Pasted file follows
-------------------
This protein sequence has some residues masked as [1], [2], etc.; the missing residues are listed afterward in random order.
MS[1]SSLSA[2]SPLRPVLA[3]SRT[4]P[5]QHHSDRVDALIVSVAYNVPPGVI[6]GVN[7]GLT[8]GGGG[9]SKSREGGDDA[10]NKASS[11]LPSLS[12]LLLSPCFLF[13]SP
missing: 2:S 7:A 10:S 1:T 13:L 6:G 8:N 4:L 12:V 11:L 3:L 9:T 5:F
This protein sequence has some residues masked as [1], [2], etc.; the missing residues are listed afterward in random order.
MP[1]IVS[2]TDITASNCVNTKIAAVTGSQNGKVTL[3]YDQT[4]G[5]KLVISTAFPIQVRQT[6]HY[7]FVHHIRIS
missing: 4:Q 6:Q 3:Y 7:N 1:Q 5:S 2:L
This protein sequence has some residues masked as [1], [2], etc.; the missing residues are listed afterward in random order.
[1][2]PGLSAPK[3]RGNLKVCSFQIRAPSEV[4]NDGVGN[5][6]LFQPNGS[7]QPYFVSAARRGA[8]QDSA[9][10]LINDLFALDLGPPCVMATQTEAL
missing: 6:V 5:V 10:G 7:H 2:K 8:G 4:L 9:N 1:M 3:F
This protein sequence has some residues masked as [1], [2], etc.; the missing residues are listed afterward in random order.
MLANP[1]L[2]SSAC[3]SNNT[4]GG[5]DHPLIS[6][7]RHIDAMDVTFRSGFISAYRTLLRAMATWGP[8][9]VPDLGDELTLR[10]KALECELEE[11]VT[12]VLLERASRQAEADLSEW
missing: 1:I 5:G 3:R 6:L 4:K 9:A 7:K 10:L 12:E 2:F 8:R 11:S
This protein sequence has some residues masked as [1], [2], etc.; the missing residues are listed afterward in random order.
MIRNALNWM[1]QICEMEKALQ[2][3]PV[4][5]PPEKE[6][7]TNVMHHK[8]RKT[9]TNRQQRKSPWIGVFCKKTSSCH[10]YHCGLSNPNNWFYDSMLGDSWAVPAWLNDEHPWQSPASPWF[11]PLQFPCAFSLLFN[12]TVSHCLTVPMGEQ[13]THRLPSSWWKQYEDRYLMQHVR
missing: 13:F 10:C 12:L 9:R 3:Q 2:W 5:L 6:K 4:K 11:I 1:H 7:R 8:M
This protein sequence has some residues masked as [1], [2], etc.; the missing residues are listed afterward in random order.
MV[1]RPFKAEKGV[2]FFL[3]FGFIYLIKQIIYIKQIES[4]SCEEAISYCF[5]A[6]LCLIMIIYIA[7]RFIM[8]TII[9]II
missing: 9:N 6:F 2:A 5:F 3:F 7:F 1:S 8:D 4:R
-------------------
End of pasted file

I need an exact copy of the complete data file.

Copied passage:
This protein sequence has some residues masked as [1], [2], etc.; the missing residues are listed afterward in random order.
MS[1]SSLSA[2]SPLRPVLA[3]SRT[4]P[5]QHHSDRVDALIVSVAYNVPPGVI[6]GVN[7]GLT[8]GGGG[9]SKSREGGDDA[10]NKASS[11]LPSLS[12]LLLSPCFLF[13]SP
missing: 2:S 7:A 10:S 1:T 13:L 6:G 8:N 4:L 12:V 11:L 3:L 9:T 5:F
This protein sequence has some residues masked as [1], [2], etc.; the missing residues are listed afterward in random order.
MP[1]IVS[2]TDITASNCVNTKIAAVTGSQNGKVTL[3]YDQT[4]G[5]KLVISTAFPIQVRQT[6]HY[7]FVHHIRIS
missing: 4:Q 6:Q 3:Y 7:N 1:Q 5:S 2:L
This protein sequence has some residues masked as [1], [2], etc.; the missing residues are listed afterward in random order.
[1][2]PGLSAPK[3]RGNLKVCSFQIRAPSEV[4]NDGVGN[5][6]LFQPNGS[7]QPYFVSAARRGA[8]QDSA[9][10]LINDLFALDLGPPCVMATQTEAL
missing: 6:V 5:V 10:G 7:H 2:K 8:G 4:L 9:N 1:M 3:F
This protein sequence has some residues masked as [1], [2], etc.; the missing residues are listed afterward in random order.
MLANP[1]L[2]SSAC[3]SNNT[4]GG[5]DHPLIS[6][7]RHIDAMDVTFRSGFISAYRTLLRAMATWGP[8][9]VPDLGDELTLR[10]KALECELEE[11]VT[12]VLLERASRQAEADLSEW
missing: 1:I 5:G 3:R 6:L 4:K 9:A 7:K 10:L 12:E 2:F 8:R 11:S
This protein sequence has some residues masked as [1], [2], etc.; the missing residues are listed afterward in random order.
MIRNALNWM[1]QICEMEKALQ[2][3]PV[4][5]PPEKE[6][7]TNVMHHK[8]RKT[9]TNRQQRKSPWIGVFCKKTSSCH[10]YHCGLSNPNNWFYDSMLGDSWAVPAWLNDEHPWQSPASPWF[11]PLQFPCAFSLLFN[12]TVSHCLTVPMGEQ[13]THRLPSSWWKQYEDRYLMQHVR
missing: 13:F 10:C 12:L 9:R 3:Q 2:W 5:L 6:K 4:K 11:I 1:H 7:R 8:M
This protein sequence has some residues masked as [1], [2], etc.; the missing residues are listed afterward in random order.
MV[1]RPFKAEKGV[2]FFL[3]FGFIYLIKQIIYIKQIES[4]SCEEAISYCF[5]A[6]LCLIMIIYIA[7]RFIM[8]TII[9]II
missing: 9:N 6:F 2:A 5:F 3:F 7:F 1:S 8:D 4:R